Mental health and mental illnesses are two different concepts.
Mental health can be understood simply as the emotional and psychological well-being of an individual. Sound mental health enables an individual to live happily, be productive, form relationships with other people, take responsibility for their lives, and contribute to the society and nation at large.
Thus, it is essential to understand that mental health is not just the absence of illness but an overall state of well-being. Mental illnesses, on the other hand, are health conditions involving changes in thinking, emotion or behaviour (or a combination of these). Mental illnesses are associated with distress and/or problems functioning in social, professional or family activities.
Mental health is a subjective phenomenon and an individualised experience, different for every person. A state of mental well-being for one individual may not be the same for another individual. Factors that may induce mental well-being for individuals will also differ. The state of being sound at a mental level can vary within a day and from day to day. There can be an incident that may boost or degrade a person’s mental health on a daily basis.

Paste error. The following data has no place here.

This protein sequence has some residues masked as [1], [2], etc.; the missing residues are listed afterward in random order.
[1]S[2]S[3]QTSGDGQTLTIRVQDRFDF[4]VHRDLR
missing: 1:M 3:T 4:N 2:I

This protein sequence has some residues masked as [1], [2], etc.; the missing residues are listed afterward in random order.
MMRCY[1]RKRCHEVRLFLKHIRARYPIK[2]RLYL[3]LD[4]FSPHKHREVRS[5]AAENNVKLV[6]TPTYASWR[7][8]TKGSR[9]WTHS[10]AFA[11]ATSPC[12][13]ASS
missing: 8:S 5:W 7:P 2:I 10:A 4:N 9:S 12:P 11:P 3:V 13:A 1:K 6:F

Thus, mental well-being is a daily affair.
Mental health is often seen to be on a continuum, where the scale starts from mental well-being on one end to emotional problems and concerns in the middle to mental illnesses at the other extreme.
It is often seen that mental health and mental illnesses are not understood correctly. There are a lot of myths that surround mental health and thus lead to the widely seen stigmatised approach. Let’s take a while to debunk the myths and understand the actual facts about mental health:
Myth #1: Mental illnesses are not real illnesses.
Fact: Mental illnesses are not the regular ups and downs of life. Mental illnesses create distress, don’t go away on their own and are real health problems. When someone is physically injured, they see a doctor. Similarly, mental health problems also require seeing a mental health professional- psychologist/counsellor/psychiatrist.
Myth #2: “Mental illnesses will never affect me.”
Fact: All of us can be affected by mental illnesses. Researchers estimate that as many as one in four Indians will experience a mental illness at some point in their life. You may not experience a mental illness yourself, but it’s very likely that a family member, friend or co-worker will experience challenges.
Myth #3: Mental illnesses are just an excuse for poor behaviour.
Fact: It’s true that some people who experience mental illnesses may act in ways that are unexpected or seem strange to others. We need to remember that the illness, not the person, is behind this behaviour. People who experience a change in their behaviour due to a mental illness may feel extremely embarrassed or ashamed around others. It is important to understand that people with a mental illness are one of us.